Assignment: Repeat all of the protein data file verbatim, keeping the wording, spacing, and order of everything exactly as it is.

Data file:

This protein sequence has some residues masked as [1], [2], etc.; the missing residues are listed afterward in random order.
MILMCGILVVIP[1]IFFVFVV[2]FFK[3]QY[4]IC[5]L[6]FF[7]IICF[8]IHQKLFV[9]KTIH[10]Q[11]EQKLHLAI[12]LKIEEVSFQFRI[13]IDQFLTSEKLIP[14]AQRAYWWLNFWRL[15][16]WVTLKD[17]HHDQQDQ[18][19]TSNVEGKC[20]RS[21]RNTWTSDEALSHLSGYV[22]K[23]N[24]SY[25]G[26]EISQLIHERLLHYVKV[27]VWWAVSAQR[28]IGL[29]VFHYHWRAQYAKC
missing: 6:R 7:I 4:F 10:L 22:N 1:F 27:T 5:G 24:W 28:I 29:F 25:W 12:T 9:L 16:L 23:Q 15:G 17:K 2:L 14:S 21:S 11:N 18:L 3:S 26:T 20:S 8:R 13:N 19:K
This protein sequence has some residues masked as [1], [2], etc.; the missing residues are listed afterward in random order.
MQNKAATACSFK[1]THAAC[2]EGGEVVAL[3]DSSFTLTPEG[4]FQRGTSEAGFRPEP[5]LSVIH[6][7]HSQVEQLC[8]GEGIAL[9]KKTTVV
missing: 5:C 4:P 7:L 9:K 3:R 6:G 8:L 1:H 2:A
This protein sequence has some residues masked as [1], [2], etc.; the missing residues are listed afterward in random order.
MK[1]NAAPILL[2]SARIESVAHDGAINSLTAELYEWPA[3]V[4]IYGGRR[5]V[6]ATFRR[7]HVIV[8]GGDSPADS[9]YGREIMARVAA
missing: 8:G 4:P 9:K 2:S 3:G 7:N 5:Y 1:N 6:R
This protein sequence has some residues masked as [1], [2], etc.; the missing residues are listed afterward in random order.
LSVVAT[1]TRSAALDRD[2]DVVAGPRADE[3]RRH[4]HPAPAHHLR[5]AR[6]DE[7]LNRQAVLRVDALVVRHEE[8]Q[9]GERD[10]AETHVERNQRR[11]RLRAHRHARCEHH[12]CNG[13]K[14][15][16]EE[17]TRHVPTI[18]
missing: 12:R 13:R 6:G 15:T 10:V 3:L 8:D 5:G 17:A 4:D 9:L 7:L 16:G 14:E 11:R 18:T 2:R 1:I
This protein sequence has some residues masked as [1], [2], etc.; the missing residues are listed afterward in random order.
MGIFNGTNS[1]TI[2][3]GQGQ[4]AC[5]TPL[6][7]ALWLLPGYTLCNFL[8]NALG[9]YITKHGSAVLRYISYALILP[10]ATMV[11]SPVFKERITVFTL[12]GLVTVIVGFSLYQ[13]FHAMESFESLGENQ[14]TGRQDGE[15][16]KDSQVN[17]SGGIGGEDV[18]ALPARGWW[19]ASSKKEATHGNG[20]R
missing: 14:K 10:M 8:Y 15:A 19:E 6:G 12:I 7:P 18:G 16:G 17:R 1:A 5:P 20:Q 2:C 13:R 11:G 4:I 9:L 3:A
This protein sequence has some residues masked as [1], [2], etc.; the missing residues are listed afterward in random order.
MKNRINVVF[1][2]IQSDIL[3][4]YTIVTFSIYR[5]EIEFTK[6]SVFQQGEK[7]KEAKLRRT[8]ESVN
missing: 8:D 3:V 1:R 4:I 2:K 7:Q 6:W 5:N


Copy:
This protein sequence has some residues masked as [1], [2], etc.; the missing residues are listed afterward in random order.
MILMCGILVVIP[1]IFFVFVV[2]FFK[3]QY[4]IC[5]L[6]FF[7]IICF[8]IHQKLFV[9]KTIH[10]Q[11]EQKLHLAI[12]LKIEEVSFQFRI[13]IDQFLTSEKLIP[14]AQRAYWWLNFWRL[15][16]WVTLKD[17]HHDQQDQ[18][19]TSNVEGKC[20]RS[21]RNTWTSDEALSHLSGYV[22]K[23]N[24]SY[25]G[26]EISQLIHERLLHYVKV[27]VWWAVSAQR[28]IGL[29]VFHYHWRAQYAKC
missing: 6:R 7:I 4:F 10:L 22:N 1:F 27:T 5:G 24:W 28:I 29:F 25:W 12:T 9:L 16:L 23:Q 15:G 17:K 2:L 14:S 21:S 11:N 18:L 3:S 26:T 20:S 8:R 13:N 19:K
This protein sequence has some residues masked as [1], [2], etc.; the missing residues are listed afterward in random order.
MQNKAATACSFK[1]THAAC[2]EGGEVVAL[3]DSSFTLTPEG[4]FQRGTSEAGFRPEP[5]LSVIH[6][7]HSQVEQLC[8]GEGIAL[9]KKTTVV
missing: 5:C 4:P 7:L 9:K 3:R 6:G 8:L 1:H 2:A
This protein sequence has some residues masked as [1], [2], etc.; the missing residues are listed afterward in random order.
MK[1]NAAPILL[2]SARIESVAHDGAINSLTAELYEWPA[3]V[4]IYGGRR[5]V[6]ATFRR[7]HVIV[8]GGDSPADS[9]YGREIMARVAA
missing: 8:G 4:P 9:K 2:S 3:G 7:N 5:Y 1:N 6:R
This protein sequence has some residues masked as [1], [2], etc.; the missing residues are listed afterward in random order.
LSVVAT[1]TRSAALDRD[2]DVVAGPRADE[3]RRH[4]HPAPAHHLR[5]AR[6]DE[7]LNRQAVLRVDALVVRHEE[8]Q[9]GERD[10]AETHVERNQRR[11]RLRAHRHARCEHH[12]CNG[13]K[14][15][16]EE[17]TRHVPTI[18]
missing: 12:R 13:R 6:G 15:T 10:V 3:L 8:D 5:G 17:A 4:D 9:L 7:L 16:G 14:E 11:R 18:T 2:R 1:I
This protein sequence has some residues masked as [1], [2], etc.; the missing residues are listed afterward in random order.
MGIFNGTNS[1]TI[2][3]GQGQ[4]AC[5]TPL[6][7]ALWLLPGYTLCNFL[8]NALG[9]YITKHGSAVLRYISYALILP[10]ATMV[11]SPVFKERITVFTL[12]GLVTVIVGFSLYQ[13]FHAMESFESLGENQ[14]TGRQDGE[15][16]KDSQVN[17]SGGIGGEDV[18]ALPARGWW[19]ASSKKEATHGNG[20]R
missing: 14:K 10:M 8:Y 15:A 19:E 6:G 12:I 7:P 18:G 16:G 17:R 1:A 5:P 20:Q 2:C 13:R 11:G 4:I 9:L 3:A
This protein sequence has some residues masked as [1], [2], etc.; the missing residues are listed afterward in random order.
MKNRINVVF[1][2]IQSDIL[3][4]YTIVTFSIYR[5]EIEFTK[6]SVFQQGEK[7]KEAKLRRT[8]ESVN
missing: 8:D 3:V 1:R 4:I 2:K 7:Q 6:W 5:N